6. You have the right to make use of ritual. The funeral ritual provides you with the support of caring people. More important, it supportively sees you off on your painful but necessary grief journey. later rituals such as lighting a candle for the person who died, can also be healing touchstones. If others tell you that rituals such as these are silly or unnecessary, don't listen.

    7. You have the right to embrace your spirituality. If faith is a part of your life, express it in ways that seem appropriate to you. Allow yourself to be around people who understand and support your religious beliefs. If you feel angry at God, find someone to talk with who won't be critical of your feelings of hurt and abandonment.

    8. You have the right to search for meaning. You may find yourself asking "Why did he or she die? Why this way? why now?" some of your questions may have answers, but some may not. And watch out for the cliched responses some people may give you. Comments like, "It was God's will" or "Think what you have to be thankful for" are not helpful, and you do not have to accept them.

    9. You have the right to treasure your memories. memories are one of the best legacies that exist after the death of someone loved. You will always remember. Instead of ignoring your memories, find creative ways to embrace them. Write them down.

    10. You have the right to move toward your grief and heal. Reconciling your grief will not happen quickly. Remember grief is a process not an event. Be patient and tolerant with yourself and avoid people who are impatient and intolerant with you. Neither you nor those around you must forget that the death of someone loved changes your life forever.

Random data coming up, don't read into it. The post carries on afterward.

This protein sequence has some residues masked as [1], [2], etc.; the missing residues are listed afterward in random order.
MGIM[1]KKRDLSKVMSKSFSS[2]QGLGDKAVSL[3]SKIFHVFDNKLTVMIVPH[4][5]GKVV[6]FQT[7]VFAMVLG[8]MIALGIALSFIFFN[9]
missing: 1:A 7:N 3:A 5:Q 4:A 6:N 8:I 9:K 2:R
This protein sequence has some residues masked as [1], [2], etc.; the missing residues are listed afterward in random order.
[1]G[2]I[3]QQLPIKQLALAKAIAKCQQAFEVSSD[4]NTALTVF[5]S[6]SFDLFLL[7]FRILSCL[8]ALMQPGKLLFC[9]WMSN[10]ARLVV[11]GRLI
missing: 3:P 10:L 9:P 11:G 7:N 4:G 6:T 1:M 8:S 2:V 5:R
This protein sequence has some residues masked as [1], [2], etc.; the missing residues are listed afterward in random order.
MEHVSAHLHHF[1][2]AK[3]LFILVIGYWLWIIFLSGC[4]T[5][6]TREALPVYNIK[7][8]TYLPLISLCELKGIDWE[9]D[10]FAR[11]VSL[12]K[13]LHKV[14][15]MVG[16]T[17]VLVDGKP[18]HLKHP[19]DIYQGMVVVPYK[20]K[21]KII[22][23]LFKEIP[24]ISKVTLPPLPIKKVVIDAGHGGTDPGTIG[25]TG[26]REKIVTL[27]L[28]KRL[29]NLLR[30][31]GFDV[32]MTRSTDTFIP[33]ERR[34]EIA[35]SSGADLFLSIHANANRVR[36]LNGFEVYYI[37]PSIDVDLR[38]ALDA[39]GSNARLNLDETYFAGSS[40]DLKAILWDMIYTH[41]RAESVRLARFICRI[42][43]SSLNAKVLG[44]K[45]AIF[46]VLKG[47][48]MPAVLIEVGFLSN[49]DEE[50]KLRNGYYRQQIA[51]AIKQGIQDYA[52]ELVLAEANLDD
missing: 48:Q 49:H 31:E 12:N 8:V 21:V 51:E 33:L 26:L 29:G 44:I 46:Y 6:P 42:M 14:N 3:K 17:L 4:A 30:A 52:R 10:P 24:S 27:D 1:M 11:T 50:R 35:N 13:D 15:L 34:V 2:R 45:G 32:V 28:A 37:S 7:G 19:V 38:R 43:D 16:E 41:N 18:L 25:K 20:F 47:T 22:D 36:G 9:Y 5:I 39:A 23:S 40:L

11. You have the right to move on with your life. It is your loved one who is dead, not you. You are alive. When you have reached the point where you are ready to move on. Do it! Your loved one would not want you to be alone and in mourning forever. You are not being disrespectful. It is a compliment to a dead spouse that you miss the relationship that is now gone and you want to seek another to replace it. "



  • Hi Caroline. I'm so sorry to hear about your daughter's friend, it's so sad. Like Cookie, I think we're never too old to say or be told we're loved or cuddled. I feel for you and your family and Daniella's family.

    Take care.

    Is xx

  • Saw this in the news, its so sad for the family and friends of theses girl, I can not imagine what they are going through, may God give them comfort. I tell my daughter (16) several times a day how much I love her and how proud I am of her, if she is away we call and txt.

    Take care

    Maz x

  • So sorry to hear about your daughter's friend, Caroline. It's heartbreaking & you're right, it just goes to show we don't know what's around the corner. I'm always telling my two & hubby that I love them, I never let them leave home without saying it.

    Love & Hugs,

    Julie xxx

  • My condolences to your daughters friends family and to your daughter and to your family, my daughters also lost a friend this year she had been unwell from the 28th of December and passed on the 3rd of January she was only 20 she left a baby girl in the care of her parents, part of her lower bowel had died. It seams that heaven wanted more angels. Again my condolences the only thing we can do is be there when they need that shoulder, gentle hugs to all. Sithy